Accents are associated with parts. In the UK there is a clear north/south divide as a consequence of “the Great Vowel Shift” , which started impacting the pronunciation of vowels in England from the 15Thursdaycentury. This alteration seems to hold started in the south-east of the state from where it bit by bit percolated due norths. However, it seems that this motion faded out approximately at a line running across the state between the River Humber in the E to the River Ribble in the West. Communities North of this line have retained many characteristics of the old pronunciation, and this is what makes it so easy to distinguish between north/south regional speech patterns. ( Wright, 1996, pp 270-273 ) One of the most obvious differences is the pronunciation of the “a” in words like “bath” and “castle” , with Northerners articulating it as in “cat” and Southerners like the sound the physician asks us to do when we have a sore pharynx. ( Say “ah” ! ) . A factor which undermines regional speech patterns in the UK is societal mobility. A survey of speech patterns amongst kids in Milton Keynes demonstrated that kids from households with a assortment of regional speech patterns who had moved to Milton Keynes were developing a generalised, south-eastern speech pattern, in a procedure which linguists refer to as Dialect Levelling. ( Paul Kerswill, 1996, p. 292 )

Accents besides enable us to put talkers in different societal, age and cultural groups. Children’s speech patterns vary in proportion to how many old ages of instruction they have had. Having a strong, regional speech pattern is seen as a mark of a low degree of instruction, and talking Standard English with a more impersonal speech pattern is considered a mark of a good educated individual. There is a inclination to utilize more impersonal speech patterns as the context becomes more formal. In the 1960s William Labov did a survey on pronunciation in New York City, and found that the usage of a esteemed pronunciation became increasingly more prevailing as state of affairss varied between insouciant address ( least prevalent ) , through interviews, to reading undertakings. Of the 6 societal categories studied, the members of the 2nd highest category, the “lower middle class” , showed the greatest alteration in their use as the undertakings became more formal. From this he postulated that these talkers were more insecure about their societal ranking and had a higher aspiration to be accepted and recognized as members of the “upper center class” . ( Labov, 1968, in Susan Wright ( 1996, pp 276-279 ) )

Drumhead

Assortments of English are distinguished by differences in grammar and speech pattern. Regional assortments develop from the influence of pre-existing linguistic communications, from subsequent contact with new linguistic communications and due to the impact of more esteemed assortments. Variation in English grammar is seen in verb signifiers and personal pronouns, amongst other characteristics. Accent is a marker both of regional beginnings and societal category. Peoples tend to travel their pronunciation off from regional use towards more esteemed criterions, as state of affairss become more formal. In the UK, a major factor in the accent divide between north and South has been the “Great Vowel Shift” , which affected chiefly the southern half of the state. Not all differences between assortments can be explained. Many are the consequence of the natural impetus which occurs when speech communities become isolated from one another.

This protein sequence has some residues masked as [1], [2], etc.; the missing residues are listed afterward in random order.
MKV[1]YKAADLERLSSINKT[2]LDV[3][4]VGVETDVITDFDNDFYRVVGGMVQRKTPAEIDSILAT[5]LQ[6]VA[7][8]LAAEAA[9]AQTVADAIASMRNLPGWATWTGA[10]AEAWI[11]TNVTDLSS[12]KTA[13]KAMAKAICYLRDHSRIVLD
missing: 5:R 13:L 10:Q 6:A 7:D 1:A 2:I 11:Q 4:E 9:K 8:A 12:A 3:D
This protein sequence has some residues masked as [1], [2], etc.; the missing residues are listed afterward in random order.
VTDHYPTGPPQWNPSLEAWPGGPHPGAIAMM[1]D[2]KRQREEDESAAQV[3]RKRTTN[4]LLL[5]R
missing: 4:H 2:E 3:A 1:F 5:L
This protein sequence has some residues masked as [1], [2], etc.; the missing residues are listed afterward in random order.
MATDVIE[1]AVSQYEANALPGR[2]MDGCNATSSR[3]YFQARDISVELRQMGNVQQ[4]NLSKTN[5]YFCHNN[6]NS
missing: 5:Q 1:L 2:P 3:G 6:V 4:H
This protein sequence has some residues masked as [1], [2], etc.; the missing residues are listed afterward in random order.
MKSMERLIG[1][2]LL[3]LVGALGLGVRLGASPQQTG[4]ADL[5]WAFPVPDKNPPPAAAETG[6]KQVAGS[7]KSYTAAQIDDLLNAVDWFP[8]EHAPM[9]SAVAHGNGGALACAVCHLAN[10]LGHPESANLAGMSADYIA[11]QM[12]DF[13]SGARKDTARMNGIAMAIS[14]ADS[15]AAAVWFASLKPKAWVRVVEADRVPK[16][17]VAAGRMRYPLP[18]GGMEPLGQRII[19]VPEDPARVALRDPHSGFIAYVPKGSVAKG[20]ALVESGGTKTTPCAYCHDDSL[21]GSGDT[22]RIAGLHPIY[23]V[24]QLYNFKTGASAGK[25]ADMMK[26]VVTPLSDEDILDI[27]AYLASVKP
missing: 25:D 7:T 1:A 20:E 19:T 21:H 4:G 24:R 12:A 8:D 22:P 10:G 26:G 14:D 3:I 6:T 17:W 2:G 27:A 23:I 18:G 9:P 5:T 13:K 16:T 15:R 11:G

Bibliography

Beal ( 1993 ) in Linda Thomas ( 1996 )Variation in English Grammar( pp 228 and 244 ) in David Graddol, Dick Leith and Joan Swan ( Eds. )English- history, diverseness and alterationLondon: Routledge / The Open University. ( pp 222-258 )

Cheshire and Milroy ( 1993 ) in Linda Thomas ( p 227 ) as above

Crystal ( 1988 ) in Dick Leith ( 1996 )The Origins of English( p 101 ) in Graddol, Leith and Swan ( Eds. ) as above ( pp 95-135 )

DeCamp ( 1958, p 232 ) in Dick Leith ( 1996, p 101 ) as above

David Graddol ( 1996 )English Manuscripts: The Emergence of a Visual Identityin Graddol, Leith and Swan ( Eds. ) as above ( pp 41-94 )

Harris ( 1993 ) in Linda Thomas ( p 228 ) as above

Hughes and Trudgill ( 1987 ) in Linda Thomas ( p 229 ) as above

Paul Kerswill ( 1996 )Milton Keynes and Dialect Levelling in South-Eastern British Englishin Susan WrightAccents of English( 1996 ) ( pp 292-300 ) in Graddol, Leith and Swan ( Eds. ) as above ( pp 259-300 )

William Labov ( 1968 ) in Susan Wright ( pp 276-279 ) as above

Dick Leith ( 1996 )English- Colonial to Postcolonialin Graddol, Leith and Swan ( Eds. ) as above ( pp 180-221 )

Dick Leith ( 1996 )The Origins of Englishin Graddol, Leith and Swan ( Eds. ) as above ( pp 95-135 )

McDonald ( 1981 ) in Linda Thomas ( p 228 ) as above

Sherley-Price ( 1968, pp. 55-6 ) in David Graddol ( p 45 ) as above

Linda Thomas ( 1996 )Variation in English Grammarin Graddol, Leith and Swan ( Eds. ) as above ( pp 222-258 )

Trask, R. L. ( 2001 )A Student’s Dictionary of Language and LinguisticsLondon: Arnold

Susan WrightAccents of English (pp 274-275 ) in Graddol, Leith and Swan ( Eds. ) as above ( pp 259- 300 )